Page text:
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Molecular Magnets: From Cages to Supramolecular Assemblies

Funder: UK Research and InnovationProject code: EP/L010615/1
Funded under: EPSRC Funder Contribution: 329,230 GBP
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Molecular Magnets: From Cages to Supramolecular Assemblies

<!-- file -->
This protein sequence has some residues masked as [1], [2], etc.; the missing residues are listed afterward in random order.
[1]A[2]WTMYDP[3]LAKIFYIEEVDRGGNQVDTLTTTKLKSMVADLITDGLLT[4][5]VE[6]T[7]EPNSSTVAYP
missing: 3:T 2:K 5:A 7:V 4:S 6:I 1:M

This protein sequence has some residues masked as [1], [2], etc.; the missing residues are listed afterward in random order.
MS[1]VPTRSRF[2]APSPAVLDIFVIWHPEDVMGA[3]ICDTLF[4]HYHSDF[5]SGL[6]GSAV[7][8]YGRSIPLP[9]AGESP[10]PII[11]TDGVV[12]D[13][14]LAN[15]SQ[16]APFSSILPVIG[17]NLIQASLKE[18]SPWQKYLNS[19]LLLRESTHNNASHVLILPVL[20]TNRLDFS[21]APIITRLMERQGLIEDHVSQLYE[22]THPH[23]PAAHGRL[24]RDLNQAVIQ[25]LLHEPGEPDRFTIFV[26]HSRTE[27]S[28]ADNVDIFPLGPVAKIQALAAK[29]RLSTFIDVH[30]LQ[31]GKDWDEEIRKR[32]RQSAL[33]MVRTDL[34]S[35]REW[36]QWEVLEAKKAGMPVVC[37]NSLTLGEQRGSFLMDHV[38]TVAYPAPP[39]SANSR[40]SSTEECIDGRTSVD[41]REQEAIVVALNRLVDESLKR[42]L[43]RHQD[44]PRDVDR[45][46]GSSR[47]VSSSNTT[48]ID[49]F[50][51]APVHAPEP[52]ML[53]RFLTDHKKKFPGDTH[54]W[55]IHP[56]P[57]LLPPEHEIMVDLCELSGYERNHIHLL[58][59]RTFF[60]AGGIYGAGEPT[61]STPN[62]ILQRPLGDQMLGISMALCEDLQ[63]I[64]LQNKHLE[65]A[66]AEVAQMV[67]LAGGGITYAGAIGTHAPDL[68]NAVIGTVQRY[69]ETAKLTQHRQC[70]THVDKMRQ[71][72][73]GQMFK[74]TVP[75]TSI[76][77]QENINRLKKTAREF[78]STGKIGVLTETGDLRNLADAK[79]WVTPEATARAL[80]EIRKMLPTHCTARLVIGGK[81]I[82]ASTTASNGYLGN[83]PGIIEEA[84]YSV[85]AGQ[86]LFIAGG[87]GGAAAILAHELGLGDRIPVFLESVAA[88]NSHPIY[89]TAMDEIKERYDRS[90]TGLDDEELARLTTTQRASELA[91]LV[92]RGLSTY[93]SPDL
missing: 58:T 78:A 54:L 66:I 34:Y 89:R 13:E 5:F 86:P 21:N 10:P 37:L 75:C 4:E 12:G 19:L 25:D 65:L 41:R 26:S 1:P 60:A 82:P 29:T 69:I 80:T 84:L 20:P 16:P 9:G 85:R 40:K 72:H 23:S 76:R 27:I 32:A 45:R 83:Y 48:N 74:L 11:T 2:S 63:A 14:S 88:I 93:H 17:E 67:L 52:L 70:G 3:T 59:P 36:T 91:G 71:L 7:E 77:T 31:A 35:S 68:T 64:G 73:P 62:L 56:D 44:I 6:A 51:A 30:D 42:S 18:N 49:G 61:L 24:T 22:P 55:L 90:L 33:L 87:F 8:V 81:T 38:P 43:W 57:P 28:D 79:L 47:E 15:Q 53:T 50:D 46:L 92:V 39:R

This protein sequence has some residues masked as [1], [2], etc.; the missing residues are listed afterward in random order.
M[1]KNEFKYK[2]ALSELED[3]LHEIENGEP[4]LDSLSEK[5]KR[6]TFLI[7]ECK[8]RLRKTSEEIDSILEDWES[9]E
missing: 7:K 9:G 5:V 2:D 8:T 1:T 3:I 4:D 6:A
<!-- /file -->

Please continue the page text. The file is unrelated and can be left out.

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Magnetic Materials are employed in an enormous range of applications in modern society, from information storage in computers, refrigeration in security and astronomical instrumentation, biocompatible agents for use as both contrast and polarizing agents in magnetic resonance imaging (MRI) and diagnosis, and as agents for magnetic hyperthermic treatments. Academically, molecule-based magnets are also studied intensively with regard to their important fundamental chemistry and physics, since they have the potential to be exploited in nanoscale electronics devices, as beautifully demonstrated recently by the construction of single-molecule spintronic devices (spin valves and transistors). Molecule-based materials offer the great advantage of being designable and manipulable by synthetic chemistry. That is, they can be constructed atom by atom, molecule by molecule with the unparalled advantages of being soluble, monodisperse in size, shape and physical properties, and tuneable at the atomic scale. Indeed, this "bottom-up" research vision is not restricted to academia - IBM recently reported information storage in surface-isolated (2x6) arrays of Fe atoms at liquid He temperatures and are actively investigating spintronics and data storage with a view to the ultimate miniaturisation of such technologies. However, before any molecule or molecule-based material can have commercial application or value, the fundamental and intrinsic relationship between structure and magnetic behaviour must be understood. This requires the chemist to design and construct familes of related complexes, characterise them structurally and magnetically, and through extensive collaboration with a network of world-class condensed matter physicists and theoreticians, understand their underlying physical properties. The current proposal directly addresses these fundamental questions through the controlled aggregation and organisation of molecular magnets into designed 0-3D architectures in the solid state. Specifically it applies the fundamental principles underpinning supramolecular chemistry to assemble single-molecule magnets into novel topologies by taking advantage of simple coordination-driven self-assembly processes. We will employ molecular magnets as building blocks for the formation of supramolecular assemblies and coordination polymers in which the spin dynamics of the molecular building blocks are modulated through the attachment of, and interaction with, other paramagnetic moieties. In order to achieve this we will: design and build a range of metalloligands, ranging from simple isotropic molecules to more complex and exotic anisotropic molecules and attach them to pre-made SMMs; construct hybrid magnetic materials from SMMs and cyanometalate building blocks; design and synthesise dual-functioning ligands which are capable of directing the formation of SMMs and simultaneously linking them into higher order (O-3D) materials; and characterise all materials, structurally and magnetically, through a battery of techniques.

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